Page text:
Camus, a Romance
A woman’s passion for the Nobel Prize winner yields “a rich hybrid of biography, literary criticism, intellectual history and memoir” (The Washington Post).
Elizabeth Hawes was a college sophomore in the 1950s when she became transfixed and transformed by Albert Camus. The author of such revered works as The Fall, The Plague, and The Stranger, he was best known for his contribution to twentieth-century literature. But who was he, beneath the trappings of fame? A French-Algerian of humble birth; the TB-stricken exile editing the war resistance newspaper Combat; the pied noir in anguish over the Algerian War; and the Don Juan who loved a multitude of women. Above all, he was a man who was making an indelible mark on the psyche of an increasingly grounded and empowered nineteen-year-old girl in Massachusetts. Confident that one day she would meet her idol, Elizabeth never let go of his basic message: that in a world that was absurd, the only course was awareness and action.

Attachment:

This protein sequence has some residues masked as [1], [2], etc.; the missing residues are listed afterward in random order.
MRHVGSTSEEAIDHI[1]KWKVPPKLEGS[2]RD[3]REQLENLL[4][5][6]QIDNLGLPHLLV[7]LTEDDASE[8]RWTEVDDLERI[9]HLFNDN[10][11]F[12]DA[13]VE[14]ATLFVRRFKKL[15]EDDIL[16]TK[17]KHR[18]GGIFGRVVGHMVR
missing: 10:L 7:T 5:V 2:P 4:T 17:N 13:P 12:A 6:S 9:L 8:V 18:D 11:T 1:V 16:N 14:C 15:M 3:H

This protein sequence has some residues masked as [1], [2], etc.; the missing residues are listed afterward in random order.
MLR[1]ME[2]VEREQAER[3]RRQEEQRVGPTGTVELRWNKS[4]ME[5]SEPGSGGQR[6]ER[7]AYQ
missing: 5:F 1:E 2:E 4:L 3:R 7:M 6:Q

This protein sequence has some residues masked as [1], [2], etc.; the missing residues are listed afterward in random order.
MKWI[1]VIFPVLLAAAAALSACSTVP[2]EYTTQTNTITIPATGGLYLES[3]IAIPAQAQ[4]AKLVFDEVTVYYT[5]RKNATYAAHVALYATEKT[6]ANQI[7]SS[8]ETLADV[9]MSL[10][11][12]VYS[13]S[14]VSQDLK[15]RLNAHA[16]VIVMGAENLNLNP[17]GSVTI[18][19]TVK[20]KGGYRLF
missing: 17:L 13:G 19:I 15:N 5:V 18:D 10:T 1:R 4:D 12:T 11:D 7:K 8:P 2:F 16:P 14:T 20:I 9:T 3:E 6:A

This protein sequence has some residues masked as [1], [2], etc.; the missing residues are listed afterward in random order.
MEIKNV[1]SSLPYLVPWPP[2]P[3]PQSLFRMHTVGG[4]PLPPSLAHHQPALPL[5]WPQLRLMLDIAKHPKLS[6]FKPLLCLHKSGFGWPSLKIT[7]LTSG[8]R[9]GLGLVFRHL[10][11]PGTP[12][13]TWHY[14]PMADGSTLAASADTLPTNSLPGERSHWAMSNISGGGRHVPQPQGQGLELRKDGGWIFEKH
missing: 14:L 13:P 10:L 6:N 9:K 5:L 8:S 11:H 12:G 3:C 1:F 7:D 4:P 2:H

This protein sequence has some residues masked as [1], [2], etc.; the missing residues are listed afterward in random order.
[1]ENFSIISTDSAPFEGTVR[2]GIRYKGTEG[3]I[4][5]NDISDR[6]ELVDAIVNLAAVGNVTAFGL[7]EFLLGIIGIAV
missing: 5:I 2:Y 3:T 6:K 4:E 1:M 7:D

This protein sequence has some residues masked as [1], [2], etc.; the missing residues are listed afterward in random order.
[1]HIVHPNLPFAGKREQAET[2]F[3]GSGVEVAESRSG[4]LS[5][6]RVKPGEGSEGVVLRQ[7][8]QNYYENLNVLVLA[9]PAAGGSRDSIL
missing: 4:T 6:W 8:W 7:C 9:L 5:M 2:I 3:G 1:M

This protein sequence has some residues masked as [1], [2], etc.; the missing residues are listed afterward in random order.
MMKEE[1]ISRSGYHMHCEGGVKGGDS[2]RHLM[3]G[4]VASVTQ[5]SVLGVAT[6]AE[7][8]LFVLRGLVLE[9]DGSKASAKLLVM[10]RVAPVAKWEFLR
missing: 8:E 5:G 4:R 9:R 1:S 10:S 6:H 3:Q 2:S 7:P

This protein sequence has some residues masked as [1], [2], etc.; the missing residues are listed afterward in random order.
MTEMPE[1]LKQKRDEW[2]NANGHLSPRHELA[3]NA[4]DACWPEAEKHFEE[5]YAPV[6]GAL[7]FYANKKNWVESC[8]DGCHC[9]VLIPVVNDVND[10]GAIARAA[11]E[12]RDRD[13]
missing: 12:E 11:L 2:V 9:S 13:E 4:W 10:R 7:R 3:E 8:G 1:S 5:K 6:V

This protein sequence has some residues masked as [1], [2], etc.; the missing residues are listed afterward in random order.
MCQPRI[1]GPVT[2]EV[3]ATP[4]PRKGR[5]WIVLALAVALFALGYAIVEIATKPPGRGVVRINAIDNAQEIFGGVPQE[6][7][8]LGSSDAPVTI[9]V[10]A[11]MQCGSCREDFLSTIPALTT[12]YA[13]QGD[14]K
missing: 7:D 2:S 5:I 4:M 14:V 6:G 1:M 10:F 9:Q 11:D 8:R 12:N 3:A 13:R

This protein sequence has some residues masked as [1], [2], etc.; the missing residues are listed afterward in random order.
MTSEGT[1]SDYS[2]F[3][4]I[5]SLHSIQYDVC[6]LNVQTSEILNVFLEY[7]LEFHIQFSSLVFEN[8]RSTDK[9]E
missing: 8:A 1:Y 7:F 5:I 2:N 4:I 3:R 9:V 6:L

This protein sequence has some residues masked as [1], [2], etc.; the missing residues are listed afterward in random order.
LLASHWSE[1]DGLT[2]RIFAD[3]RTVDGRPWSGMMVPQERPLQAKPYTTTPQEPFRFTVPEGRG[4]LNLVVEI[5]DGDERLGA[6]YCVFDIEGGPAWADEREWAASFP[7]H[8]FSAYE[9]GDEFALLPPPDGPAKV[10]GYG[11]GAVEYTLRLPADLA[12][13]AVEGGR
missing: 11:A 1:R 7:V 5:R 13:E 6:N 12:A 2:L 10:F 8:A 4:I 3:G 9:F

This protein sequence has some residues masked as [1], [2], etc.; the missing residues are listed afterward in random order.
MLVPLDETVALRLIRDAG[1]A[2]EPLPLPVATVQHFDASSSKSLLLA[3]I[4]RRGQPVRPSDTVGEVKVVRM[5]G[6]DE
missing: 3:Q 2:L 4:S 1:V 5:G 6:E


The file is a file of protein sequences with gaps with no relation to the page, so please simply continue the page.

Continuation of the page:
In this “beautiful memoir of a life-long obsession” (Harper’s Magazine), literary critic Elizabeth Hawes chronicles her personal forty-year journey as she follows in Camus’s footsteps, “bring[ing] this troubled and complex writer back into the light” (The Boston Globe). “A fascinating spin on the mere biographies others produce”, Camus, a Romance is the story not only of the elusive and solitary Camus, one wrought with passion and detail, but of the enduring and life-changing relationship between a reader and a most beloved writer (The Huffington Post).
What people are saying - Write a review
LibraryThing ReviewUser Review - aliceunderskies - LibraryThing
When I picked this up I was really hoping for a meditation on how we attach ourselves to authors and construct wholly idealized and unreal idols of them for our own personal use--a sort of philosophy ... Read full review
LibraryThing ReviewUser Review - SeriousGrace - LibraryThing
I think what makes this biography so likeable is that Hawes includes her own memoir at the same time. The reader not only gets a portrait of one of the most influential writers of all time but Hawes ... Read full review